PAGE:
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Renovated Togo community centre opens after closing for nearly four months

Because of some federal funding and lots of volunteer support, a community centre in Togo re-opened Monday after significant renovations were completed.

Because of some federal funding and lots of volunteer support, a community centre in Togo re-opened Monday after significant renovations were completed.

The Silver Thread Community Centre was basically closed for business on March 20 due to the COVID-19 restrictions and it was decided to make use of the closure to make improvements to the main street facility which includes a Canada Post outlet, a cafeteria featuring monthly steak nights and is a venue for various community groups and functions.

Meagan Strauss continued to sort the mail for the approximate 100 box holders while improvements were made to the facility.

“The boxes in the postal outlet have been re-sealed, insulated and painted,” said Strauss, who in addition to sorting the mail provides other Canada Post services including the sale of stamps and postal envelopes and boxes.

Mark Hischebett is the co-ordinator of the Centre and Lana Roman is an assistant, said Strauss, who also assists. “Mark is a volunteer, but helps at the cashier when it’s busy and orders all the groceries.”

Among the cooks at the cafeteria are Blanche Irvine, Lana Roman and Meagan Strauss. Sandra Klym and Cheryl Konowalchuk help out in the kitchen.

Jeff Airriess of Airriess Construction of Togo was hired to do the renovations, which in addition to the work at the postal outlet, includes the installation of a new kitchen sink, construction of new cupboards to contain buffet dinnerware and installing new countertops.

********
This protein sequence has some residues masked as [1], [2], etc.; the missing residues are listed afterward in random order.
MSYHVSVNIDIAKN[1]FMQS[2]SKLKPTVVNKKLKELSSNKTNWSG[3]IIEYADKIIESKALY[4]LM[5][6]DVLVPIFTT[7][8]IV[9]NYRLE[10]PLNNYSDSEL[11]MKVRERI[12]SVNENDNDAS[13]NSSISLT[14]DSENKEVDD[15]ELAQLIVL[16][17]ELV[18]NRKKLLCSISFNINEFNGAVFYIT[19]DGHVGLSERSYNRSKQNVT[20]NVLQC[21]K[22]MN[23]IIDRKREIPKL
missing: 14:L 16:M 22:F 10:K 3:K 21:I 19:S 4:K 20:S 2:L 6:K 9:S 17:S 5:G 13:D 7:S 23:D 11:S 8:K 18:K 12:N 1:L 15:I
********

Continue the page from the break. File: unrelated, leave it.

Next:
In addition, the Centre was able to employ Al Andrews of Togo to refinish the floor, Konowalchuk explained. Ten new dining tables were purchased and an old pool table is being re-done by a technician from Dauphin, Man.

The pool table is located in a former back room storage area that has now been fixed up as an overflow dining area, she said. The old tables were moved to the back room for the overflow seating, particularly currently, while customers are still expected to distance themselves from one another.

The cafeteria, which is licenced to sell beer and wine with food, can currently seat 28 people indoors, plus has tables on an adjoining deck for outdoor dining. The Centre is used by community groups for meetings and such events as the annual children’s Christmas party, the Remembrance Day service and as an election polling station.

A special table contains a display of handicrafts, proceeds from the sale of which go towards the kitchen fund.

The Centre functions with the support of many volunteers, Strauss explained. Currently volunteers are helping to get the facility open and when it is rented to a community group, it will be the volunteers that get it ready and clean it following the event.

“Now with all the extra cleaning needed due to the virus, volunteers are needed,” Klym said. “We have to be much more diligent with cleaning between customers who are being spaced at a distance from one another.”

“We have to keep everyone apart because if an inspector should come in and we’re not abiding by the rules, we could be shut down,” Blanche Irvine said.

The staff is pleased with the cafeteria’s regular menu, which includes breakfasts of eggs, bacon and sausages, and burgers “made so much better with the ingredient of TLC.” Fish and chips are prepared deep fried or grilled and customers have raved over Strauss’s homemade muffins, which are served still warm from the oven.

The volunteers and employees of the Centre are excited about the return of the popular once-a-month Friday evening steak nights. The first steak night of the season is being held Friday (July 10) when Al Andrew and Ralph Hilderman will be cooking 10-ounce boneless sirloin steaks on the barbecue located on the deck, beginning at about 4:30 p.m. Cooked to individual taste, the steaks are served with a variety of side dishes.

The cafeteria is open every day of the week at 8 a.m. It closes at 2 p.m. on Mondays, Tuesdays and Thursdays. It stays open to 6:30 p.m. on Wednesdays because that’s the day the weekly bingo games are played, beginning at 7 p.m.

On Friday, because of a supper buffet, the cafeteria stays open to 8 p.m. It closes at noon on Saturdays and at 1 p.m. on Sundays because of the Sunday breakfast buffet.

Because of the current virus restrictions the buffet is no longer a self-serve feature, Konowalchuk explained. Customers wanting the buffet go to the front counter and ask a server to place the various foods onto their plates.